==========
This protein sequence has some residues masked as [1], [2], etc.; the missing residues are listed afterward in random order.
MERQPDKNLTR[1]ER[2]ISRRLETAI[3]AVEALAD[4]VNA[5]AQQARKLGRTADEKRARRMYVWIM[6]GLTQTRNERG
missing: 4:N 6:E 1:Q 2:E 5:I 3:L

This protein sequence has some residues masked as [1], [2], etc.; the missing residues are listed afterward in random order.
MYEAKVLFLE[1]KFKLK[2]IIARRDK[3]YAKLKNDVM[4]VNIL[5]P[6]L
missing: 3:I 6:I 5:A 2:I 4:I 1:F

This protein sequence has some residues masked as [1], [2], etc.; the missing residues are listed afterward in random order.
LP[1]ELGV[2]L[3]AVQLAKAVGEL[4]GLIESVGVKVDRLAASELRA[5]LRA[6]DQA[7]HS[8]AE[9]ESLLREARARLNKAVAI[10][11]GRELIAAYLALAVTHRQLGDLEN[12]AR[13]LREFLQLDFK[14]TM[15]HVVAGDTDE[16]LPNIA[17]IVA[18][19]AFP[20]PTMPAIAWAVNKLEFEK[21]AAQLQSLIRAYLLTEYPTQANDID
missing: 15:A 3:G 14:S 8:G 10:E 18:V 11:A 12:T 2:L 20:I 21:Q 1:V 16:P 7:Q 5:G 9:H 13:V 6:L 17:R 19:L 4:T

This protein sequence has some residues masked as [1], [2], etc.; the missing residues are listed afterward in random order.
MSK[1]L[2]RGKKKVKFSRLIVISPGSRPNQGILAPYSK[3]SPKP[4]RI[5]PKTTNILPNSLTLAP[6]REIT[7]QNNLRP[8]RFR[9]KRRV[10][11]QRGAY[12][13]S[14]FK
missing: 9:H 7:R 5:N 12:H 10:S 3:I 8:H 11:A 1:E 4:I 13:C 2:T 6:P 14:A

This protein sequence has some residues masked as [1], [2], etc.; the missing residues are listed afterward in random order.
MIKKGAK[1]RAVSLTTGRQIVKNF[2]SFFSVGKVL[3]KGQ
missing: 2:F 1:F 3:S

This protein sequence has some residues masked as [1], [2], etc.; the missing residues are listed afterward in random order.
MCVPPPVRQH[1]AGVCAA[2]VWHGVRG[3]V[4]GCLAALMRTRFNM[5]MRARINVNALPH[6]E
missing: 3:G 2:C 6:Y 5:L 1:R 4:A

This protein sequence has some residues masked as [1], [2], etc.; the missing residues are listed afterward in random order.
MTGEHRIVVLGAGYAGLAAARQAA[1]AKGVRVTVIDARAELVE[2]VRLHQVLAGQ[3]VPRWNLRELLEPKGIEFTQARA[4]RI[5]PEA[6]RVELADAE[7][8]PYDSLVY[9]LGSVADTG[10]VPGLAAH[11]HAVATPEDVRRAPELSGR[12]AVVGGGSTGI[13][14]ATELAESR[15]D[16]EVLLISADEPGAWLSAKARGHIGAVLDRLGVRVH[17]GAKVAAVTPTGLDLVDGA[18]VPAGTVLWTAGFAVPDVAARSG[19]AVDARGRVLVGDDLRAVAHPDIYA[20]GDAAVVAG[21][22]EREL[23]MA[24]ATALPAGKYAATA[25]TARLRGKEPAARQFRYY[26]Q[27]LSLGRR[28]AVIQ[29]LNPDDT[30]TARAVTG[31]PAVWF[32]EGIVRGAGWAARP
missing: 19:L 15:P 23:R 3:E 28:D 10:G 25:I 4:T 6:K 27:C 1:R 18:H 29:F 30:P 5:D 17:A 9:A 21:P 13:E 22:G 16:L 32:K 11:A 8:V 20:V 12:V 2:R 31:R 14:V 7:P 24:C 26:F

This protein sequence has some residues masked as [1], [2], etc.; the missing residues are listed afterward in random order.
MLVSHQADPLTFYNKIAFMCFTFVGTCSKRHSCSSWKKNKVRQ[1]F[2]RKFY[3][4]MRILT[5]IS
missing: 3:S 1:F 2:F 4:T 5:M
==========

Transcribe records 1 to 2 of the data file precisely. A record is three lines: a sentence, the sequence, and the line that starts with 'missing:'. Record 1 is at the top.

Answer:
This protein sequence has some residues masked as [1], [2], etc.; the missing residues are listed afterward in random order.
MERQPDKNLTR[1]ER[2]ISRRLETAI[3]AVEALAD[4]VNA[5]AQQARKLGRTADEKRARRMYVWIM[6]GLTQTRNERG
missing: 4:N 6:E 1:Q 2:E 5:I 3:L

This protein sequence has some residues masked as [1], [2], etc.; the missing residues are listed afterward in random order.
MYEAKVLFLE[1]KFKLK[2]IIARRDK[3]YAKLKNDVM[4]VNIL[5]P[6]L
missing: 3:I 6:I 5:A 2:I 4:I 1:F